IDS series links:
Seth Klarman: Investors Can No Longer Rely On Mean Reversion
"For most of the last century," Seth Klarman noted in his second-quarter letter to Baupost's investors, "a reasonable approach to assessing a company's future prospects was to expect mean reversion." He went on to explain that fluctuations in business performance were largely cyclical, and investors could profit from this buying low and selling high. Also Read More
Last week, I finalised the presentation and analysis of the Investment Decision System and I realized that this system (or machine) could actually be summarized in one simple chart. Of course, you might need to refer to the details presented over five posts, but the chart offers an easy and quick way to refer to the IDS when selected investment targets – and make sure you don’t forget anything. Einstein once presented the five ascending levels of intellect as follows: smart, intelligent, brilliant, genius, and simple. Although I’m not pretending to be anything close to Einstein’s highest level of intellect, the IDS chart below is an attempt to simplify the concept neatly.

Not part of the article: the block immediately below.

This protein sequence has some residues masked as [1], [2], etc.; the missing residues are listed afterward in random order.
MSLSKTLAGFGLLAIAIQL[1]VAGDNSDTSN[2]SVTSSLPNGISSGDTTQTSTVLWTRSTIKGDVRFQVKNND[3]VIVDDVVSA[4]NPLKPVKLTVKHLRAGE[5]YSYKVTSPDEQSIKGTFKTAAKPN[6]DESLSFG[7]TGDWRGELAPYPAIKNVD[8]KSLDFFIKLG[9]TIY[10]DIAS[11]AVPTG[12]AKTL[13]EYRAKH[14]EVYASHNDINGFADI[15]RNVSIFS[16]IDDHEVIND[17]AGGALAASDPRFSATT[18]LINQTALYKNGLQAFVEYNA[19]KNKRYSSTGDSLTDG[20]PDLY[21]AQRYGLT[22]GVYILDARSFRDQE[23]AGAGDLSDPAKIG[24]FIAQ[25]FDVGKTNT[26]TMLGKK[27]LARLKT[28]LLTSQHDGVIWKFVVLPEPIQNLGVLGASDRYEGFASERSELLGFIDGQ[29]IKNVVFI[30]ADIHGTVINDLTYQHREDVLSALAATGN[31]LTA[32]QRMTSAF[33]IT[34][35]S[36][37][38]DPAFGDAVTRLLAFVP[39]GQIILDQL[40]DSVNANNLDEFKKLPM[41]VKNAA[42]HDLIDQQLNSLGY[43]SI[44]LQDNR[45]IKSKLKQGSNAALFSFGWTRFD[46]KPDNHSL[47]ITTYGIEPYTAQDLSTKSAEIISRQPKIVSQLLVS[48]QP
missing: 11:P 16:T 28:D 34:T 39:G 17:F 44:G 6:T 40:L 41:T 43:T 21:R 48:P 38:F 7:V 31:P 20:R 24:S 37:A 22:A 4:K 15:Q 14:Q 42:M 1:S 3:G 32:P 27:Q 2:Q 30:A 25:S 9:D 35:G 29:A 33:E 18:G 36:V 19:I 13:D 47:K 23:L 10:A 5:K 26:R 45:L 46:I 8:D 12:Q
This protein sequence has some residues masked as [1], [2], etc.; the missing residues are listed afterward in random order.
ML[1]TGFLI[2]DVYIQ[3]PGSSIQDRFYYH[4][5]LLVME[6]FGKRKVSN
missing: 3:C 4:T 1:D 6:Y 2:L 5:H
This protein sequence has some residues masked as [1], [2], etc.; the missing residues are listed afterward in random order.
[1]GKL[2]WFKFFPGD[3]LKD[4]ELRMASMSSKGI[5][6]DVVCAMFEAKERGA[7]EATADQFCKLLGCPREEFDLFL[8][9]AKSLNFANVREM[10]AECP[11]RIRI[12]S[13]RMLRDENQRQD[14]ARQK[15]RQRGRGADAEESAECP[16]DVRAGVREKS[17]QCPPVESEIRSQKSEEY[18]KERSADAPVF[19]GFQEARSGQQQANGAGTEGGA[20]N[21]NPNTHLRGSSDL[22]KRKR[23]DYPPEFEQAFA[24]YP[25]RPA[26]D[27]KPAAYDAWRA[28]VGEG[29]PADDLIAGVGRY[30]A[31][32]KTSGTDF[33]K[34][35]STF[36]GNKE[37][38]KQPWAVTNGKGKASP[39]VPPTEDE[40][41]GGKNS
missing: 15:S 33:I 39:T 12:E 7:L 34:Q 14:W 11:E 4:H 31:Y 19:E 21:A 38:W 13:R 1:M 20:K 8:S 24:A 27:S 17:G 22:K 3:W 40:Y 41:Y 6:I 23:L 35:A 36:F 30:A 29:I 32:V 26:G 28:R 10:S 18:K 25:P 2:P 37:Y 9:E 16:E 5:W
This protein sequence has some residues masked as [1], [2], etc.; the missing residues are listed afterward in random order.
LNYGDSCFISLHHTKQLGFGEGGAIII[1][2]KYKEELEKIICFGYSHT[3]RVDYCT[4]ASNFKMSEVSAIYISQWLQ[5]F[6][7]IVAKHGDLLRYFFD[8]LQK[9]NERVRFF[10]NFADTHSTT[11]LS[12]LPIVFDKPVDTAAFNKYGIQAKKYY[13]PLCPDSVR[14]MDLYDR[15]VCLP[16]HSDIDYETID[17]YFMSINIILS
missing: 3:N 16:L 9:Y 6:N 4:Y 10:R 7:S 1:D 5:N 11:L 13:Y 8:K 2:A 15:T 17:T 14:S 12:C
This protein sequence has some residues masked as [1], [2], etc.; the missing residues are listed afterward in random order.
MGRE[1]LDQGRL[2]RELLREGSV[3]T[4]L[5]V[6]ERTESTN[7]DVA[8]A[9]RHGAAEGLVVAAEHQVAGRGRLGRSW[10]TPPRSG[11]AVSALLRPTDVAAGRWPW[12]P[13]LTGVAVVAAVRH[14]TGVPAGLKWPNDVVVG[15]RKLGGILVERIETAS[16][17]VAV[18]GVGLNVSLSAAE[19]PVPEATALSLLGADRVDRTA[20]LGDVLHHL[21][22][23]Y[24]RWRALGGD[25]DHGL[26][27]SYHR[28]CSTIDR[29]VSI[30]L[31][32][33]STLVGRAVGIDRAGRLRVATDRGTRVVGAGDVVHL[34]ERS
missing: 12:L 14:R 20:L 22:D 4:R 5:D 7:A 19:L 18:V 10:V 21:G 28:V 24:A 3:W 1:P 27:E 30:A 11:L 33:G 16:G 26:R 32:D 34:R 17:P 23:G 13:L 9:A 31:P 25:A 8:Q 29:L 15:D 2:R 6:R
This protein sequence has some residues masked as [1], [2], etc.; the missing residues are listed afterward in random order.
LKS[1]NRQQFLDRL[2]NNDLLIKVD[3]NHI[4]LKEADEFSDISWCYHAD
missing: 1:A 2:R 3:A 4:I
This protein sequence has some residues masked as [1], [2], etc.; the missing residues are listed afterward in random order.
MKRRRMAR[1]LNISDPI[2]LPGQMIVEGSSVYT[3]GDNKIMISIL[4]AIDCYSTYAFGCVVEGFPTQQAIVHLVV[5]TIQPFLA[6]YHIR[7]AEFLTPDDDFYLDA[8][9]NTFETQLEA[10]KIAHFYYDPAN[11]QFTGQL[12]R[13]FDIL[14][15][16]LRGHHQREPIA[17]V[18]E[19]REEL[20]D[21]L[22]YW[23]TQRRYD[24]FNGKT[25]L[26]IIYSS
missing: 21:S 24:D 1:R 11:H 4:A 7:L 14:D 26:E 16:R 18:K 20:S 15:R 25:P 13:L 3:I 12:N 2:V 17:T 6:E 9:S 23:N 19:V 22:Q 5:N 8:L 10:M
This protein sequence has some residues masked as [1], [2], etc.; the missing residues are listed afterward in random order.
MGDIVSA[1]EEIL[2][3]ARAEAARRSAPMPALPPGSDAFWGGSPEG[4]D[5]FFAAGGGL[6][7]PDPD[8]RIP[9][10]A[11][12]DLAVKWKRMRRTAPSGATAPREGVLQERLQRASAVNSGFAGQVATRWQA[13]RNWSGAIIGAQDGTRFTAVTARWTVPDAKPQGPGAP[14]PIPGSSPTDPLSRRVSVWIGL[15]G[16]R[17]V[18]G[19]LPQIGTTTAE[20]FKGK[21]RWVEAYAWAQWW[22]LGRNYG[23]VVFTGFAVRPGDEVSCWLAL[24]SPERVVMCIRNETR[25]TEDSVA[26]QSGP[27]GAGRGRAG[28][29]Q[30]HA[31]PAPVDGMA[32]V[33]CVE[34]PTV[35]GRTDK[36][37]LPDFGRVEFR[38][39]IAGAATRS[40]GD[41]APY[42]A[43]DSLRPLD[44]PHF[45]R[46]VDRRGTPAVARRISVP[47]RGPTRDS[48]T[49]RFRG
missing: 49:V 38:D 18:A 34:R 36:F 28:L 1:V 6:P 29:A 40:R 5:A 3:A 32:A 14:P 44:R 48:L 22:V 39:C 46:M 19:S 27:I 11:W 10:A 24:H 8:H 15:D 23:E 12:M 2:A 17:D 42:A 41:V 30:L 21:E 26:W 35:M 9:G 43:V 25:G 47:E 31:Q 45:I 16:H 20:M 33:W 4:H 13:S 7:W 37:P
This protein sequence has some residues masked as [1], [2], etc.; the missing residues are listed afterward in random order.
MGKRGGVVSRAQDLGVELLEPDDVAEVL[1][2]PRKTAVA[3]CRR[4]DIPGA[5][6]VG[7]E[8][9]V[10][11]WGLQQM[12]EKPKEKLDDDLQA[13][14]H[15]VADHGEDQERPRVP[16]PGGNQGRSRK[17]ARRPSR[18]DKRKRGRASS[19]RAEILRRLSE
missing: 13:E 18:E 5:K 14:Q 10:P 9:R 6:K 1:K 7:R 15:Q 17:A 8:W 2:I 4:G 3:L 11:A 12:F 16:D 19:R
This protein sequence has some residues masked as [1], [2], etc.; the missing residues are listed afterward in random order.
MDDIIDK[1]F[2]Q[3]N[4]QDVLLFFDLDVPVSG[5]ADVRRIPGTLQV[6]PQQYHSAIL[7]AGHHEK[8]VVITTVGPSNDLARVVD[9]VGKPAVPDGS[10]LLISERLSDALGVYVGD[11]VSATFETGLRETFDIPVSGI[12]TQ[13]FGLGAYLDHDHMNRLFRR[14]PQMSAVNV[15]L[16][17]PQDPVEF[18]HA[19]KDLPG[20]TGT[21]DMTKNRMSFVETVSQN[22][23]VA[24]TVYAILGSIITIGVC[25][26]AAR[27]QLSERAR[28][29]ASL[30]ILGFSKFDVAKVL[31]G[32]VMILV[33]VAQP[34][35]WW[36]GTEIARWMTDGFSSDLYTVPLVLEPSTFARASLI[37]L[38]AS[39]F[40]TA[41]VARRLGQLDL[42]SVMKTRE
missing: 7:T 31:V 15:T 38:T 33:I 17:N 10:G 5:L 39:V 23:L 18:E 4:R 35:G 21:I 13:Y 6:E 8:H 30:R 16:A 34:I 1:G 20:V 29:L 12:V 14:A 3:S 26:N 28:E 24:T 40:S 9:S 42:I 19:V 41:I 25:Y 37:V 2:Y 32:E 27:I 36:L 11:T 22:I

Simply put, the IDS is a machine created to produce returns. Machines exist to add value and similarly each step (or part) of the IDS machine tries to add some more value along the way. The IDS is fundamentally trying to answer two questions: 1) Based on the information on hand today, is the company undervalued by the market at a large enough discount? and 2) Will the company perform well in the future? That’s basically what every investor is trying to find out.
The below illustration is one more tool to easily refer to when investing. The chart includes a few examples to better illustrate what is presented, but as mentioned several times in the past, make sure you adapt your IDS to your needs. Also, stay flexible and keep improving on it!
Click here to enlarge: IDS Chart (PDF)
Featured image: Magnificent view from my flat in Hong Kong – November 2017
Next post, next week!
Keep growing your snowball!